It’s been a sci-fi-strange week in a sci-fi-strange time. We’ve actually seen a president of the United States muse during a televised press conference about the effectiveness of using disinfectants internally to kill the COVID 19 virus, and many thousands of grown-ups rushing to dissuade his more intellectually-challenged followers from trying it. Who would have guessed even ten years ago that the world would be living out a Simpson’s episode in real-time? But this one has had all the jokes removed.
If you’re not familiar with the Dunning-Kruger effect, look it up. In short, it is a reasonably rare, extreme cognitive bias in which a person of very low ability thinks they are an expert at everything. The “very low ability” part is of paramount importance here because a normal person of almost any ability will quickly realize how much they have yet to learn. A true genius at anything will almost always report that the more they learn, the more they realize they don’t know. Only a fool thinks they know everything.
Enter Donald J. Trump, who has for his entire not-very-successful life thought he was an expert at everything. And it’s not just a political ploy because he knows there are plenty of rubes who will believe him—he actually believes it. This is why he eschews the company of experts; they only serve to remind him of how inept he actually is. This is why he muses aloud about various magical cures for the current pandemic; he actually thinks he’s so special he can accidentally come up with a cure for a complex epidemiological conundrum without passing a single class in biology. “I have a knack for science,” he has said, as though that makes him an equal colleague to people who’ve actually read and studied things.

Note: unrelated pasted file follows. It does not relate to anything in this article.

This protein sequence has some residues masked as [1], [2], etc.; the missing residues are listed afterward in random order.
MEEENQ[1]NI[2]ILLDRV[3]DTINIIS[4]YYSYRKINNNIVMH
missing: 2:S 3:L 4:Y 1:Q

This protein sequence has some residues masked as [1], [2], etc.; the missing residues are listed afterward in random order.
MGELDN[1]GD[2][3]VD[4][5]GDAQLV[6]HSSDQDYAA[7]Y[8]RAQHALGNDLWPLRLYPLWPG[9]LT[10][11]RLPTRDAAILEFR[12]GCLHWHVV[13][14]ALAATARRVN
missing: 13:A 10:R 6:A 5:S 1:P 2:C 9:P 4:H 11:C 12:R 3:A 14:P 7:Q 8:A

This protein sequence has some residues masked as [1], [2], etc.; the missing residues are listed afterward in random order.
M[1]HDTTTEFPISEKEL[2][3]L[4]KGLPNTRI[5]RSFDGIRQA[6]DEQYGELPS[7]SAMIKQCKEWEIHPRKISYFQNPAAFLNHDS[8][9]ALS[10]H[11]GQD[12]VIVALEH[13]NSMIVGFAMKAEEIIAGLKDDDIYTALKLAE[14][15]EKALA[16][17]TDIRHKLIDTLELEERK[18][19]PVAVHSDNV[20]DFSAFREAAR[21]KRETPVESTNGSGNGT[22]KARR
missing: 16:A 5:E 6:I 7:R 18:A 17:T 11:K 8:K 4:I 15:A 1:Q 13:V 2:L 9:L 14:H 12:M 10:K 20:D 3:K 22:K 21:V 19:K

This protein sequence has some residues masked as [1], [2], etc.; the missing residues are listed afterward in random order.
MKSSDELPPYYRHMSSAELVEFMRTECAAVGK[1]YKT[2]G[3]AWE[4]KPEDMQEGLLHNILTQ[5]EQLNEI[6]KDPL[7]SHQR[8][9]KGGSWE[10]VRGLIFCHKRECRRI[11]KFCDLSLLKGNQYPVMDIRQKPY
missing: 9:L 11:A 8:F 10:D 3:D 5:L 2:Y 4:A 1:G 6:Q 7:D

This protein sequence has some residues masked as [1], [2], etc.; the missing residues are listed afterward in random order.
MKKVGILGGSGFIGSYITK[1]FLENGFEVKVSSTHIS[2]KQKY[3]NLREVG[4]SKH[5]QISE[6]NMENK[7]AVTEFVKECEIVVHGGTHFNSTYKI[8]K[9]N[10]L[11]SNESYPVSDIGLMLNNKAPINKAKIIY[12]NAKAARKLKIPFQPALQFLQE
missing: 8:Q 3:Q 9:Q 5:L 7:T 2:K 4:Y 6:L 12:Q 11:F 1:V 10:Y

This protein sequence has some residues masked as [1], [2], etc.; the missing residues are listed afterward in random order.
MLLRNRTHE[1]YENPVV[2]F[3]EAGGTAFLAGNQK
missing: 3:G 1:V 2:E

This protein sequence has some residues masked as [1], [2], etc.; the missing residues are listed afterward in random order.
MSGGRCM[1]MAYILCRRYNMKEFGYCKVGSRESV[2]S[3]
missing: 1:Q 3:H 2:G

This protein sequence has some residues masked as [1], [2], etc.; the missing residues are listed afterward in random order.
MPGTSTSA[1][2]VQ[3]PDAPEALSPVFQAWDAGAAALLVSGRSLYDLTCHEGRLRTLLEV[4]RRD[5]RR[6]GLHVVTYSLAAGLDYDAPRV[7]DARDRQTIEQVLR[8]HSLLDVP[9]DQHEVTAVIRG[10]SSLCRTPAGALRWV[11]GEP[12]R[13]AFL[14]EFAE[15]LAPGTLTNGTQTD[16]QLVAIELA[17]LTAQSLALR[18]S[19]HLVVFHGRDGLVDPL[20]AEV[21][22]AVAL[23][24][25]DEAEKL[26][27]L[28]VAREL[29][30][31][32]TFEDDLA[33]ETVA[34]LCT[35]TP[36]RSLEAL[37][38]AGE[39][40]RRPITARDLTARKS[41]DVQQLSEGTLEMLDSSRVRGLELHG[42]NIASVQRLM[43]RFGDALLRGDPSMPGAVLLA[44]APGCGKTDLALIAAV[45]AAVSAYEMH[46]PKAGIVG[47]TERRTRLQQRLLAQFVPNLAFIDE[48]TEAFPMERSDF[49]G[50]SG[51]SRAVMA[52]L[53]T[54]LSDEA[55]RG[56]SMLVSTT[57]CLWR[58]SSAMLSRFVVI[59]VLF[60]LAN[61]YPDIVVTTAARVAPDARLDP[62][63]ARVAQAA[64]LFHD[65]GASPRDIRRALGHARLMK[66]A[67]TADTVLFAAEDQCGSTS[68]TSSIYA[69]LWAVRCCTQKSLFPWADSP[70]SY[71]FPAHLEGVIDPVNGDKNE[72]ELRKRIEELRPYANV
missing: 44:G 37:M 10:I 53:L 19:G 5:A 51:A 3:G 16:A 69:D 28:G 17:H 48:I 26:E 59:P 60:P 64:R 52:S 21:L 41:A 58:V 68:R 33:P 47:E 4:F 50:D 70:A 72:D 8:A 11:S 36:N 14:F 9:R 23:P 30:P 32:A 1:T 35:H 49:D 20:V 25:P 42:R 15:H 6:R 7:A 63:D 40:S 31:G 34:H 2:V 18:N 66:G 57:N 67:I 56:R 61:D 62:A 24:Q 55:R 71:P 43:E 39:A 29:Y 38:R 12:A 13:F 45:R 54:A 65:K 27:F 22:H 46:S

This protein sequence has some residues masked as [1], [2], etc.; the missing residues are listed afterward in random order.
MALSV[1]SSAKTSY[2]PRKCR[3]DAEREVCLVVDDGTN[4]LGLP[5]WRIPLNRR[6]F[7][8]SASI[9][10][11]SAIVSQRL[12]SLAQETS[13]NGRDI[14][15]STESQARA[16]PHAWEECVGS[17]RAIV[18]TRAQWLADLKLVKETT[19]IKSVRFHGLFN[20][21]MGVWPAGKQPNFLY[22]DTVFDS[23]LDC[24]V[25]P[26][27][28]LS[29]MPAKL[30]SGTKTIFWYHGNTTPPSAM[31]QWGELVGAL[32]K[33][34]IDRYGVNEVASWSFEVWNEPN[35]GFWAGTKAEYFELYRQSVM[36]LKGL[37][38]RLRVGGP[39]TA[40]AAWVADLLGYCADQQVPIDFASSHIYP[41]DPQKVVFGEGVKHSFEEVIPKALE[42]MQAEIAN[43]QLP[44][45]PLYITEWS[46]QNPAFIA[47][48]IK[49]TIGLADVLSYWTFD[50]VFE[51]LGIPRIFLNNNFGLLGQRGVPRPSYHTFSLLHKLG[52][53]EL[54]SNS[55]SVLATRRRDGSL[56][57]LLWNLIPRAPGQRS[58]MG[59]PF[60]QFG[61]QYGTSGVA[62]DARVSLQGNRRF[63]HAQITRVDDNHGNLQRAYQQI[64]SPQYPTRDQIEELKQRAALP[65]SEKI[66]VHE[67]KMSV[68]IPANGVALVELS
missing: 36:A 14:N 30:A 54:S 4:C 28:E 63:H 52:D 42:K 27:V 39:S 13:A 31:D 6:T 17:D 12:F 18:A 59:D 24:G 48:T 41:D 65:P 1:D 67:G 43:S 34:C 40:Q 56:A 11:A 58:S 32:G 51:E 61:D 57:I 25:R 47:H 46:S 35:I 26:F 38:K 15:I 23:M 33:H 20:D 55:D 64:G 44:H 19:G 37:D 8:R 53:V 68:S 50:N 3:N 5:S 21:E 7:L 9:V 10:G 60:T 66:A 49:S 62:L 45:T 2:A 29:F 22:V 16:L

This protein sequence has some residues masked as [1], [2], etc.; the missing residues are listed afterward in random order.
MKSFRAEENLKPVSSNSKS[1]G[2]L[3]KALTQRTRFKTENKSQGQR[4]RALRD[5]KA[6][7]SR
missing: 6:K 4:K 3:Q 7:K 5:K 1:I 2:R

Imagine a person with “a knack for music” being handed a violin for the first time. Would they be ready to play alongside Yo-Yo Ma? Now imagine this person has been handed a baton and placed in front of the Boston Symphony Orchestra. He waves his hands around like a maniac (but his hair doesn’t move!) and thinks he is conducting highly-trained professionals to play beautiful music.
In fact, he’s making a fool of himself and the musicians are confused and scrambling, using every ounce of their skill and talent to not make a mess of the symphony they thought they were supposed to be playing. In an attempt to save face and their job, they cover for the delusional conductor. To the sort of person who would drink bleach if the president said to, the orchestra sounds pretty good. But to anyone who knows anything about music or the dangers of ingesting household cleaners, it’s a cacophony.
This is our Dunning-Kruger presidency.
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Until next time, be smart, be happy, be nice, and resist the Dunning-Kruger Party.
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